Kickstarter is fast becoming the darling of DIY producers in multiple niches–comic books, zine makers, even restauranteurs and book authors. It’s enabled independent creators to fund their works–like Etsy, but for projects–and has already sent
two five feature-length films to Sundance (plus some shorts, but Kickstarter doesn’t have a full count yet). But more than that it’s the True Fans: if the groundwork has been laid and a direct relationship has been built, your fans will assure you of that 94% success rate,” writes co-founder Yancey Strickler.
The start-up is hosting its second Film Festival this weekend–Saturday, July 9th in Brooklyn, New York, on the roof of the Old American Can Factory–which will feature 100 minutes of footage from 16 feature films, documentaries, shorts, project videos, animation, video art, and music videos, from two to ten minutes in length.
Betabeat recently breakfasted with Silicon Alley OG Jason Calacanis, who had just come from interviewing Kickstarter on stage at a panel and was guzzling the Kickstarter Kool-Aid. He thinks the service can completely upturn the movie industry, which is controlled by a handful of Hollywood production houses that only fund formulaic films that take no risks in order to guarantee they’ll make a return. These producers also exert pressure on directors to make more conventional movies. There are obvious problems with this industry groupthink: first, it leads to boring art, and second, it doesn’t even work. Movies still flop.
Taken to the extreme, you can imagine a future in which the nation’s movie houses are running hundreds of Kickstarter-funded films instead of the same eight Hollywood movies. Which would be fantastic. Small films would be made once they hit a certain threshold and would only open up at locations where the showings have already sold out. What if Steven Spielberg put his next script on Kickstarter and made the movie entirely under his own discretion, without the pressure of Hollywood suits.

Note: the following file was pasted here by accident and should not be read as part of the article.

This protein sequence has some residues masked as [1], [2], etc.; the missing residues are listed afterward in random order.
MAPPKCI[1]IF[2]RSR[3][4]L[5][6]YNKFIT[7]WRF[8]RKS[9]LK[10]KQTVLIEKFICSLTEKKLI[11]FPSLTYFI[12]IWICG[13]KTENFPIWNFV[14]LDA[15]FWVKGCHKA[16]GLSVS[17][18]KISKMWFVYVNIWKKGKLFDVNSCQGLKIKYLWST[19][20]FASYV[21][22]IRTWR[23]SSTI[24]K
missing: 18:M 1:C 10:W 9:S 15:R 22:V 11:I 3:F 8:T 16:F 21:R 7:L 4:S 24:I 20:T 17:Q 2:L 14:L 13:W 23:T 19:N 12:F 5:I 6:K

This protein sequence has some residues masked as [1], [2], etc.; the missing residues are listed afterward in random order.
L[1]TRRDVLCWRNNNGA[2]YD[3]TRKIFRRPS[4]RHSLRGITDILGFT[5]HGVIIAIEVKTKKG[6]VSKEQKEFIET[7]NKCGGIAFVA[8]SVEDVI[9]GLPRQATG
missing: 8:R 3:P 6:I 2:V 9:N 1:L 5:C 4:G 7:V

The challenge for Kickstarter from here looks to be managing user submissions. Right now the staff is approving projects by hand, which will be tough to scale if the site really blows up. But without some curation, the site could end up hosting offensive or embarrassing campaigns, or attract corporations–Red Bull is at least one corporation to attempt to associate itself with the hip Kickstarter brand–and lose its indie bent.
Correction: This post originally said Kickstarter sent two films to Sundance–it’s actually funded five features that played at Sundance.